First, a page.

Pitkäniemi is a mental hospital area built by the government in the end of the 19th century. It was then one of the largest building projects in Finland and purposed to provide mental health services to entire Western Finland. Pitkäniemi buildings were designed by architects S. Gripenberg, M. Schjerfbeck and E.A. Kranck.
The common supposition in the 19th century was that dwelling in nature and working outdoors is the best way to cure mental illnesses. The beautiful park were also added soon after buildings to Pitkäniemi.
Pitkäniemi area is a well-preserved and solid sample of public architecture in the later 19th century. It’s still in hospital use, but the park and Pyhäjärvi beach is open to the public.
Redipuglia is the largest Italian Military Sacrarium. It rises up on the western front of the Monte Sei Busi, which, in the First World War was bitterly fought after because, although it was not very high, from its summit it allowed an ample range of access from the West to the first steps of the Karstic table area.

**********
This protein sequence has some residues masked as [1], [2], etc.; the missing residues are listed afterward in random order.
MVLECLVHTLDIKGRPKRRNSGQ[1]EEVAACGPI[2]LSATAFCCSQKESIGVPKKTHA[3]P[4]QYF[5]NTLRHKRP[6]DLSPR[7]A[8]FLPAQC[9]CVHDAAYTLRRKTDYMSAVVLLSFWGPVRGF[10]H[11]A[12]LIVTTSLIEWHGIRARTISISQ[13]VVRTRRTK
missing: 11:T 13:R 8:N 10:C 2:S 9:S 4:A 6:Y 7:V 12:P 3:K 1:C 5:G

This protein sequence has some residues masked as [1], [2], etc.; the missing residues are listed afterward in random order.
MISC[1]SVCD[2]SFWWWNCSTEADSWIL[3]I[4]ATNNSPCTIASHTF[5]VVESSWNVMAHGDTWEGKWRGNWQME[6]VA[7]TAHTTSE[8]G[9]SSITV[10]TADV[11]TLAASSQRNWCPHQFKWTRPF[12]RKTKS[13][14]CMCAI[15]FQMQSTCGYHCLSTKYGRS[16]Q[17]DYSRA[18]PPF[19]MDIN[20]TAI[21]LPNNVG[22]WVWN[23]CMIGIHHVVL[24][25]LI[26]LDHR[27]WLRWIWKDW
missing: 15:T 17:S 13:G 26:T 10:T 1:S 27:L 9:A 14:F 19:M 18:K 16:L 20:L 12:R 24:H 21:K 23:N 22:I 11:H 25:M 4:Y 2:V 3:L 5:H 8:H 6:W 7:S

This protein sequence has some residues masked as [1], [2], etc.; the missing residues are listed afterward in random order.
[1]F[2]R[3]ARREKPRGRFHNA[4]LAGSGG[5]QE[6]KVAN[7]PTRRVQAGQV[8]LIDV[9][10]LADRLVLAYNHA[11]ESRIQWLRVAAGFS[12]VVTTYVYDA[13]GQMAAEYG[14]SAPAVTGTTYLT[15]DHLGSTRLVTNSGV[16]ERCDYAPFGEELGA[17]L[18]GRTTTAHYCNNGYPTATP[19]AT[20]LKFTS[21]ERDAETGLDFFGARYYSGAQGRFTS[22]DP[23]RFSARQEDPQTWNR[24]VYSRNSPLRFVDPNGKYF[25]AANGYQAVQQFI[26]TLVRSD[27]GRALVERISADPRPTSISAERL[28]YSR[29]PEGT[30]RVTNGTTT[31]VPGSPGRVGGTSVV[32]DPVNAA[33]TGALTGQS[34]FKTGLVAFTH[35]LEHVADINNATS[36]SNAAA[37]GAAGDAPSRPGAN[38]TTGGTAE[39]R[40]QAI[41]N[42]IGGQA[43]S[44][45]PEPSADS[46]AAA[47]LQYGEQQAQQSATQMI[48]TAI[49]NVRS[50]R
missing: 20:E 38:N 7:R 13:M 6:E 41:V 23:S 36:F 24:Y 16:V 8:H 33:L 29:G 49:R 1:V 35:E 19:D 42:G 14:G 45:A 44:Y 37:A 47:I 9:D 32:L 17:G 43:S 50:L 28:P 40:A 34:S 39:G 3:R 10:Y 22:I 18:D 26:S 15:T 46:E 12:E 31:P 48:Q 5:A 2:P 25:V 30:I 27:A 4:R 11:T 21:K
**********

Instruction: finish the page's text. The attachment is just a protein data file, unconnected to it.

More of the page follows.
The monumental staircase on which the remains of one hundred thousand fallen soldiers are lined up and which has at its base the monolith of the Duke of Aosta, who was the commanding officer of the third Brigade, and gives an image of a military grouping in the field of a Great Unity with its Commanding Officer at the front. The mortal remains of 100,187 fallen soldiers lie here, 39,857 of them identified and 60,330 unknown.